Thursday, July 5, 2007

Of CowPies and caviar...

you would expect the average person to know the difference between the two. Regardless of your sensibility of taste towards the caviar, I know of no insensibility of taste that would choose the former as an appetizer.

But hey, for the sake of this post, let's just pretend that there are persons who have trouble distinguishing between the two. The two main characters could be a farmer's daughter and a businessman's daughter. The farmer's daughter has been raised around cows and enjoyed the benefits incumbent to dairy production's fruitful results of milk, cream, butter and cheese. She's also made the mistake of having walked through a cow pasture seeking to enjoy the cows but not discerning where she stepped and therefore come into first contact with their waste products.

The businessman's daughter is well educated in the ways of the world, being well read and much experienced in navigating wide city streets. She also enjoys the benefits of dairy, thinks the country pastoral and so jumps at the opportunity to visit a farmer's daughter.

As the two set out for a walk across the farm and pastures, the farmer's daughter tells the businessman's daughter to be prepared for CowPies. The businessman's daughter hears this admonition as anticipation. Feeling herself quite self assured and ready for anything encountered, the businessman's daughter begins to meditate on what a CowPie could possibly be. Being a bit hungry, because walking across the farm raises an appetite, and having quite an insatiable appetite for new and appealing dishes, her thoughts go immediately to food. Moreover, accounting herself a good cook, knowing her way around both kitchens, restaurants and believing herself to have an above average knowledge of the cookBook, she begins to muse as to what type of thing is this CowPie.

Hmmm, cowpie? I don't know that I've ever had one of those. Perhaps it's a local colloquial term for shepherd's pie, but having more of a beef base rather than lamb. I wonder if it has vegetables in it like a shepherd's pie or it could just even be a cream based beef pie and crust. Speaking of cream, it could very likely be the name of a local type of dessert, because cream comes from cows. In either regard, cows are good and pies are good, so CowPies must be good. I can't wait to have one.

Unbeknownst to the farmer's daughter, all of this contemplation regarding the possible delights of eating a CowPie has been occurring in the head of the businessman's daughter. So when the businessman's daughter takes a step towards the inevitable CowPie that litters the cow pasture, landing her foot squarely in the middle of its warm, brown and gushy piles, the farmer's daughter gasps,

Oh my goodness, look what you've done! You've stepped right into the middle of a CowPie! What a horrible mess! I told you to be prepared for those.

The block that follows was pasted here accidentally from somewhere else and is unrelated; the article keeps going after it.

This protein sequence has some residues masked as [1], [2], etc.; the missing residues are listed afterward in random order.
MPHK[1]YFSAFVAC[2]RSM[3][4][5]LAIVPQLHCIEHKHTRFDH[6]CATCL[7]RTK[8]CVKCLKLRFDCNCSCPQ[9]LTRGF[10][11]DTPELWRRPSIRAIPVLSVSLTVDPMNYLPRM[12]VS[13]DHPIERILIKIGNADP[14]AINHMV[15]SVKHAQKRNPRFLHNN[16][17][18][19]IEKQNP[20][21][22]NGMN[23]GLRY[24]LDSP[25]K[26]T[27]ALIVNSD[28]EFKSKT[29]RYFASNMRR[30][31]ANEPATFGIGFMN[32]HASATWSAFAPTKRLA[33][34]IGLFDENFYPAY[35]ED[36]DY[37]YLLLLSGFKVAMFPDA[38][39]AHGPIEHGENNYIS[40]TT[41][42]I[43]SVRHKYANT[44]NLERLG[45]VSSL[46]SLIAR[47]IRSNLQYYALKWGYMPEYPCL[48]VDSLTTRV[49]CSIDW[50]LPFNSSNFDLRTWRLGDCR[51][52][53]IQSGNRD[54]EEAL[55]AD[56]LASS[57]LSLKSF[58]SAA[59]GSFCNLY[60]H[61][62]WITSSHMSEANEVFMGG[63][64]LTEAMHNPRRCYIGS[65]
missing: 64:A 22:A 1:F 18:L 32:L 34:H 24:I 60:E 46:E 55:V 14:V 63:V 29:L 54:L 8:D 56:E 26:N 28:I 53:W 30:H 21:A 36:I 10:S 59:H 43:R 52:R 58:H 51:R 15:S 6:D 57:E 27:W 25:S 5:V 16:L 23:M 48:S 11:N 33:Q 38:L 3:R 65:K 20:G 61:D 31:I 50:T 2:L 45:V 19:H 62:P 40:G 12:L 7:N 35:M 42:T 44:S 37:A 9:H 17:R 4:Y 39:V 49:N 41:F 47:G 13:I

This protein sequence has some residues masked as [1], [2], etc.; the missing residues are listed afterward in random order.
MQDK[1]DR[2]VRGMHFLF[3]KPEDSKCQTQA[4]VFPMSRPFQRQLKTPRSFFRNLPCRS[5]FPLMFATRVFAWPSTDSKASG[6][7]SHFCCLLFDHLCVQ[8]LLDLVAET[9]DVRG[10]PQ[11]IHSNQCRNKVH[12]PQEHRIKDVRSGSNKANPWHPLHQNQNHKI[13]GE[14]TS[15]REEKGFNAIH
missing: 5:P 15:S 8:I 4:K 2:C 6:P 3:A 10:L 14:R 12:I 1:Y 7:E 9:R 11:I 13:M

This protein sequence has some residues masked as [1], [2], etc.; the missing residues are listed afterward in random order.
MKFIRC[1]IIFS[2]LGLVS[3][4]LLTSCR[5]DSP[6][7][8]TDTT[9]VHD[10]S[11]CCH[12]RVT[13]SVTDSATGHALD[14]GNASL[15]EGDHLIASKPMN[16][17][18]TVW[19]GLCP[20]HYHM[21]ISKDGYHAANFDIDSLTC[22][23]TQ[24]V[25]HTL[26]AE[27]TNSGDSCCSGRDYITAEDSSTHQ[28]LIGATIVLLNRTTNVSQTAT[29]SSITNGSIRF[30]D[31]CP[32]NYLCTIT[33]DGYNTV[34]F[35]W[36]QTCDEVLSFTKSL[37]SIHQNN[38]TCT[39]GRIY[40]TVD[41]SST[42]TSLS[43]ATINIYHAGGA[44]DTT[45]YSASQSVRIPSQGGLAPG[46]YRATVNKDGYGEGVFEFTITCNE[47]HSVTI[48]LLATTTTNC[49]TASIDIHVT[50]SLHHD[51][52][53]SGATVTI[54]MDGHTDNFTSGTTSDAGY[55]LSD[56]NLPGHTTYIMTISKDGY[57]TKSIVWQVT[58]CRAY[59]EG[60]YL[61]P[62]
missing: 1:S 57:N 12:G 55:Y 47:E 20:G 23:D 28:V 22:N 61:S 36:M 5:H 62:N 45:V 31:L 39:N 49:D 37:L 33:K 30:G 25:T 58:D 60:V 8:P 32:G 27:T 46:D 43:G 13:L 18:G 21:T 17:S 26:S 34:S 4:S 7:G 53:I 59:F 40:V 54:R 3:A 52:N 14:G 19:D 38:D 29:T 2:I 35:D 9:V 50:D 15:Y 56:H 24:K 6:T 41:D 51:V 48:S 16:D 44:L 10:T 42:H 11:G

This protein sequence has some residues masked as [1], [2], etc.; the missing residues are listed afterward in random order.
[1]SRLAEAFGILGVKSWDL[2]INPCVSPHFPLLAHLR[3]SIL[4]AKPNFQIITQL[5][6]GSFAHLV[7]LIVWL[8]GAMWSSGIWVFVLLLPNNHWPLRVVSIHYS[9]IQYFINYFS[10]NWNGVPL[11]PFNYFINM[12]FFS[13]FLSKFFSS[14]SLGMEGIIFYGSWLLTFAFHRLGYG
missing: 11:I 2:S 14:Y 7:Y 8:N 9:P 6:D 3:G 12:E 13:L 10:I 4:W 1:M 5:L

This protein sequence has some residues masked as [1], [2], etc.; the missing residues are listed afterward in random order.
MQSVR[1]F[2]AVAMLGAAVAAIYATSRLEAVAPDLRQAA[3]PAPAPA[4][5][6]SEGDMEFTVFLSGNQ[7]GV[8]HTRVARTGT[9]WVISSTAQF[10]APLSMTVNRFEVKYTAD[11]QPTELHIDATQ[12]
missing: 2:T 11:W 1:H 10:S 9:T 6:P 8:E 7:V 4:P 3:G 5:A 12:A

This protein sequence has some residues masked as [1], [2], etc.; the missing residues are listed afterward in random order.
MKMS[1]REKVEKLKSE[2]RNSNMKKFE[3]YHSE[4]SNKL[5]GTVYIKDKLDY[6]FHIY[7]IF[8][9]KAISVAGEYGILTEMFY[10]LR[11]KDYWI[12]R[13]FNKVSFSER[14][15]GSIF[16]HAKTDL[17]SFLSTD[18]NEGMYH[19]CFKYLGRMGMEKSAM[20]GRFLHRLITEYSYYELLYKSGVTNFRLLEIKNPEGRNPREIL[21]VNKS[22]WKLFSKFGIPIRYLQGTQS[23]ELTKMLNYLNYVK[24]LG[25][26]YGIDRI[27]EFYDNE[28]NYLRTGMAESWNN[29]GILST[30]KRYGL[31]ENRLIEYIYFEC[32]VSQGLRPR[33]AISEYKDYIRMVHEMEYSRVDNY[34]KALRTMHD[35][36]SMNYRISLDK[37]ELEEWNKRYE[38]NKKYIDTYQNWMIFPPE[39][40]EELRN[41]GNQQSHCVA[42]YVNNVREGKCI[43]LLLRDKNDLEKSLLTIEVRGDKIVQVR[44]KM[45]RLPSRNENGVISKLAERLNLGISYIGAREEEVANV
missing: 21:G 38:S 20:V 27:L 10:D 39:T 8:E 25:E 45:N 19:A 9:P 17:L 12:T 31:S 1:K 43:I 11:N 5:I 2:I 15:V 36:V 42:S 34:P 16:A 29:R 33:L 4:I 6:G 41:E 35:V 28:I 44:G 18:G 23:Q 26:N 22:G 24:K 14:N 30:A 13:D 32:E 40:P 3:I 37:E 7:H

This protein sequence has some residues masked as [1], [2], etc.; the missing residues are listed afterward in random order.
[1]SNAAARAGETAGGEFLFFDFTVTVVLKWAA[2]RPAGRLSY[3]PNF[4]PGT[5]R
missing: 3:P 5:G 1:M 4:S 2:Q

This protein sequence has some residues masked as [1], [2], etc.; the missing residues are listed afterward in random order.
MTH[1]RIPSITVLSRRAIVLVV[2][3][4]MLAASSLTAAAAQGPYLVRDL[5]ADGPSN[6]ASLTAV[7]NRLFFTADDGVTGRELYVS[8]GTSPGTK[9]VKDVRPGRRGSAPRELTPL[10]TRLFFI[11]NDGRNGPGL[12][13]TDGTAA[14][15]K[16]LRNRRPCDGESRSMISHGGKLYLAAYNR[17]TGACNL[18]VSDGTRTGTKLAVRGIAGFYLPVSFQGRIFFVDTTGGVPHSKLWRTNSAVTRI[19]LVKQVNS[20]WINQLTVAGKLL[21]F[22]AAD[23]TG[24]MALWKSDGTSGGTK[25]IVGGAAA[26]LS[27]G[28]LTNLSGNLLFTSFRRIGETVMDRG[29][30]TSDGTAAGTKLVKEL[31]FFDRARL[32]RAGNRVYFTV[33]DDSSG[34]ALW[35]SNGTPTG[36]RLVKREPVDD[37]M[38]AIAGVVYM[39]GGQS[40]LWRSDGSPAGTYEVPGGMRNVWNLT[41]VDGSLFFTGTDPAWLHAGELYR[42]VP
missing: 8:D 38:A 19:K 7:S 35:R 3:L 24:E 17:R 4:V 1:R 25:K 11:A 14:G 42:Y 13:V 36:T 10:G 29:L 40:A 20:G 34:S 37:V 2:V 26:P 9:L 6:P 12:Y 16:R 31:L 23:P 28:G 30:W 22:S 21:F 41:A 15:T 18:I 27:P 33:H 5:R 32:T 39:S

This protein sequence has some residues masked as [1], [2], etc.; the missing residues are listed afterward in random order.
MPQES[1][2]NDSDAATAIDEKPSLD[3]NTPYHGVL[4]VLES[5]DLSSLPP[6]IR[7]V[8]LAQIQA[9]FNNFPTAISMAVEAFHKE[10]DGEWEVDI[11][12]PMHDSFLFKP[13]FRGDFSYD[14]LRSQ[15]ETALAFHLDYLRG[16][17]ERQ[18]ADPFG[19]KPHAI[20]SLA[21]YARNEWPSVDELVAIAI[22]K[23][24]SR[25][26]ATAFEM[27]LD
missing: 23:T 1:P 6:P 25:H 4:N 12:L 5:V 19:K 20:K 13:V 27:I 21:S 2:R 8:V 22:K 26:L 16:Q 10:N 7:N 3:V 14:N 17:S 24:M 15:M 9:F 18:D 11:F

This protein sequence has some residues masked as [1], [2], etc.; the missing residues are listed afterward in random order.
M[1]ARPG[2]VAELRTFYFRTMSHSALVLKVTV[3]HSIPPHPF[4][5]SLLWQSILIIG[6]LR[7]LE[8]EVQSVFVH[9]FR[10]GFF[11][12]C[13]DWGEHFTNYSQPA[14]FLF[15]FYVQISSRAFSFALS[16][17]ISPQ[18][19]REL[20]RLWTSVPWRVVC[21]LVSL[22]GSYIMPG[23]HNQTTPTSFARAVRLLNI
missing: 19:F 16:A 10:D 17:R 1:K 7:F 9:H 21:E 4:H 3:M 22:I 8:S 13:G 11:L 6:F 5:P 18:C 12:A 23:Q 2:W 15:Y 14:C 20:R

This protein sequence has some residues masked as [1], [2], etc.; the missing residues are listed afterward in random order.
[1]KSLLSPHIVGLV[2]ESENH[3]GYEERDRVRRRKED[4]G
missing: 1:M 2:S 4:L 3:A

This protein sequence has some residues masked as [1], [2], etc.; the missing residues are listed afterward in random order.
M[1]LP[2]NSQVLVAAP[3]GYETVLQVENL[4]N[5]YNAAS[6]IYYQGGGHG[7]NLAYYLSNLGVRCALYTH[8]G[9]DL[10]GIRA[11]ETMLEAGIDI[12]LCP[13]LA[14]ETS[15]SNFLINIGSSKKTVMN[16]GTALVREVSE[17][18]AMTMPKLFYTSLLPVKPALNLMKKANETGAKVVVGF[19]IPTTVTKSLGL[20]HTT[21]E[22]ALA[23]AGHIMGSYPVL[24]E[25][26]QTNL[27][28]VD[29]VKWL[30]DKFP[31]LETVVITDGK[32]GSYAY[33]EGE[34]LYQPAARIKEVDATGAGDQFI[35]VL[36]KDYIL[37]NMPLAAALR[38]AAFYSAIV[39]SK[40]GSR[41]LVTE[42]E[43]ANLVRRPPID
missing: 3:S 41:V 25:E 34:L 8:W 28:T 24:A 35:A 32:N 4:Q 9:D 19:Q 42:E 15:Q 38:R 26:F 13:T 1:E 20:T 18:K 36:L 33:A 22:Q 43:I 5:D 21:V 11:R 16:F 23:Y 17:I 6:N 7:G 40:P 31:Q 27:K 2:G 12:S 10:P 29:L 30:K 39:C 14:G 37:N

To wit the businessman's daughter gradually recovering from her shock of putrid gush around her foot and desperately trying to extricate herself from both its stench and clinging quality, replies,

"A CowPie? That's a CowPie? I thought it was some new and quaint description of a type of shepherd's pie. I thought it might even be something sweet, like a dessert. I was so hoping that it was something good to eat!"

Sadly, the farmer's daughter knowing the faithful work it will take to cleanse and wash off the CowPie dregs says,
"Did you ever read a recipe for a CowPie in the cookBook?"


  1. Well done, Elle. You've illuminated the issue with wonderful clarity. May I print this and use it, with credit of course?

  2. I don't write this to be antagonistic. Just expounding upon the metaphor a little...

    Although I have never seen a recipe for a CowPie in the cookbook my meals are better all because of CowPies.

    I scoop the CowPies out of the field and till them into the soil of my garden every spring. Because of this the plants thrive and I reap a better harvest of fruits and vegetables every year. Those fruits and vegetables are transformed into delicious meals.

    I wouldn't be able to make those delicious meals without the cookbook to guide my hands. I NEED the cookbook, but if you know what a CowPie is and how to use it properly the results of your efforts with the cookbook can be even better.

  3. Manure is used by many organic farmers as a fertilizer due to it's nitrogen content; nitrogen being essential for plant growth.

    However, most farmers prefer pure nitrogen taken directly from the air. Why? Manure, while containing nitrogen, also contains deadly bacterias. You may recall the E. coli outbreak tied to organic spinach in 2006 which claimed three lives and sickened over 100 people.

    So, the question would be, why use contaminated fertilizer when you can use pure nitrogen?

  4. To clarify this plot line, the businessman's daughter does not desire to garden because that would involve the work of making her calling and election sure through having the faith of believing God to give the sun and rain to make a fruitful garden grow. She only desires to feed her appetite of new experiences and actually eat the cowpie, without discernment. To wit, there is a huge difference.

    In allusion to a metaphorical expansion that pictures the redemptive nature of God to use the manure of our lives for our good and His glory--Amen! God always redeems where sin is present, man never has.

  5. T, thanks for taking the time to visit and read and think through the allegory. May the blessing increase to discerning women, and may God receive all the glory for the exercise of wisdom.